Hildegard of Bingen10,99 € 10,22 €
Recently I have been all about those medieval nuns. Hildegard of Bingen was a writer, herbalist, composer and all-around wonder living around 1100. I recommend listening to Sarah Angliss’ sound piece about Hildegard's life and how it relates to the pandemic. It’s available as a podcast called 'The Threads of the Air'. Translated by Mark Atherton.
Silvia Federici17,98 € 16,72 €
This book had a huge influence on me when I read it, and, I suspect, a lot of that went into 'The Employees'. With brilliance Federici manages to map out the connections between the violent historical shifts around 1600 (such as witch burnings and colonialism) and our society today. And she shines light on links between the market, reproduction rights, misogyny and racism. Came for the brilliant theory, stayed for how she burned Foucault and Marx. She also has such a good time with historical sources; simply a treasure.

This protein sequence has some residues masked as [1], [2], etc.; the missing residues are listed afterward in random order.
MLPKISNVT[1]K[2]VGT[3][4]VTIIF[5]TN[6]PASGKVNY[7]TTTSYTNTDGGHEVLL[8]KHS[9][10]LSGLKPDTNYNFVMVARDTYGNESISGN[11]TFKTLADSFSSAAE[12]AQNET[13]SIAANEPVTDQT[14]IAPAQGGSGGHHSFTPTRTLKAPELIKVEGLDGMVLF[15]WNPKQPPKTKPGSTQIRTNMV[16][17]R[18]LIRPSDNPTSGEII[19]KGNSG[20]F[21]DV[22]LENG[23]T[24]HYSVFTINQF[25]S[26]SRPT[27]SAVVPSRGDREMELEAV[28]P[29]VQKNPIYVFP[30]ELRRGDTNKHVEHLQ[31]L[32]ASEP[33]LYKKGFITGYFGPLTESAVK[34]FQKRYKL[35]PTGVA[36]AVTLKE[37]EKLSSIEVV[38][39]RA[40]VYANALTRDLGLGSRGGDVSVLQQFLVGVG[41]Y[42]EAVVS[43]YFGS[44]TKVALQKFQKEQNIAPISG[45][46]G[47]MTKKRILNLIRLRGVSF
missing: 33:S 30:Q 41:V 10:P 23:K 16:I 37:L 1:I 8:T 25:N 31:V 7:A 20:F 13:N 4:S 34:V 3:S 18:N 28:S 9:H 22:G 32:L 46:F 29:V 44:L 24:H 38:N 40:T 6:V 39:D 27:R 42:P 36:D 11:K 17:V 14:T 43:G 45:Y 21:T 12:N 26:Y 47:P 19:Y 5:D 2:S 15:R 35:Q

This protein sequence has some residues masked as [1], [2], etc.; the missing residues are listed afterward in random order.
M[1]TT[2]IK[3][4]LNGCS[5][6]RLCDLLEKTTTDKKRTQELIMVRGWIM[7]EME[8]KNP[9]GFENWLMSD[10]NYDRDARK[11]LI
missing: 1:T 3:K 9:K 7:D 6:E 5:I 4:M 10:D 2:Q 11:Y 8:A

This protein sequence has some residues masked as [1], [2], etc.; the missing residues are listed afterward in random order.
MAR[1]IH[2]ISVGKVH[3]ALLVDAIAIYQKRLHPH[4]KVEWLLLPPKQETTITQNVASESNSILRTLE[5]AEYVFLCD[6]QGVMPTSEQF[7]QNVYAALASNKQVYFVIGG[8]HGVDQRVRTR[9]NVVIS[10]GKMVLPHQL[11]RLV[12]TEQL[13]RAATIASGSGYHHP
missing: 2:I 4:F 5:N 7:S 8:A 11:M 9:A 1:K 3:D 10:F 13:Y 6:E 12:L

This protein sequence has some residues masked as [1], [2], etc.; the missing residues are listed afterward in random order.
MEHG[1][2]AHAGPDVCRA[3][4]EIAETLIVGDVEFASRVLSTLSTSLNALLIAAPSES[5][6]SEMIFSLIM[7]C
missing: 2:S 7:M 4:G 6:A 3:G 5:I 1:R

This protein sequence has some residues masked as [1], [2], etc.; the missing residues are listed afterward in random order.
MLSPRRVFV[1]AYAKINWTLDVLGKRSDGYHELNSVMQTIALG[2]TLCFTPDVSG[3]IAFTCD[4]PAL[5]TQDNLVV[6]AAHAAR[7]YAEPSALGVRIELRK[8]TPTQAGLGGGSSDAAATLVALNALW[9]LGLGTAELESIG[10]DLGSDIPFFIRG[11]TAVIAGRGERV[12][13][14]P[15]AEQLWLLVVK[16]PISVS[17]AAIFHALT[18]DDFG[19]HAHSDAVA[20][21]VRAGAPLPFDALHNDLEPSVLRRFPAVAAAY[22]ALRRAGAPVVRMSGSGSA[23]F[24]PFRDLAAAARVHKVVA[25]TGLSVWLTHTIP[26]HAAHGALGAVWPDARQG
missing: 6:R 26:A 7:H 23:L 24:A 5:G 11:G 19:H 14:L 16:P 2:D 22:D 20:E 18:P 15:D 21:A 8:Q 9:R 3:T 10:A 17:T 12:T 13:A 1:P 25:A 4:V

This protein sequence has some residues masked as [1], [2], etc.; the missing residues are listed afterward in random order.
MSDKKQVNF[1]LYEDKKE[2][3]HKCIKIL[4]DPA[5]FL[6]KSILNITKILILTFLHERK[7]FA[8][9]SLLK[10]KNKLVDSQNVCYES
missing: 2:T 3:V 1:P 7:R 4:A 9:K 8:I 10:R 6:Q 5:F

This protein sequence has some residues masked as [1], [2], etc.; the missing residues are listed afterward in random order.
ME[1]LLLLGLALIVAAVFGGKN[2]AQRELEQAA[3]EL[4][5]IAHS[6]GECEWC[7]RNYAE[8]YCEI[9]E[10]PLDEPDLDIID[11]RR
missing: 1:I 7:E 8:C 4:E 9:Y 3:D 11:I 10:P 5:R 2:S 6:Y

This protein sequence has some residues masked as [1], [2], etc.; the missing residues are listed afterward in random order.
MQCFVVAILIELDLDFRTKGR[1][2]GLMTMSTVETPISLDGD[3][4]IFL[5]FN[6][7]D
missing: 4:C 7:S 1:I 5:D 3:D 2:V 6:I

Naja Marie Aidt9,99 € 9,29 €
A meditation on grief, a stammering requiem for Aidt’s son, who died in a tragic accident. It combines multiple genres to form a sort of tapestry, but rips itself apart again and again from the shock of death. Translated by Denise Newman.
Ursula Andkaer Olsen15,00 € 13,95 €
This is another great Danish writer: the contemporary poet Ursula Andkjær Olsen. I vividly remember reading this book in one sitting. It’s sort of like Nicki Minaj meets a teardrop, but the teardrop is made of steel. Translated by Katrine Ogaard Jensen.
Tove Ditlevsen9,99 € 9,29 €
As a Dane I must tell you about one of our absolute greatest writers, who has recently been translated. A working-class bildungsroman where the love of men, poetry and drugs take centre stage.
Sven Lindqvist10,00 € 9,30 €
I’m reading this right now and I love it. It’s a very personal, Swedish essay from 1992 about the links between colonial violence and the Holocaust. It’s a deeply moving reckoning with the European self-image. Lindquist combines source material with diary writing in such an inspiring way. I also like how you can detect his Scandinavian heritage in the style of his sentence: sparse.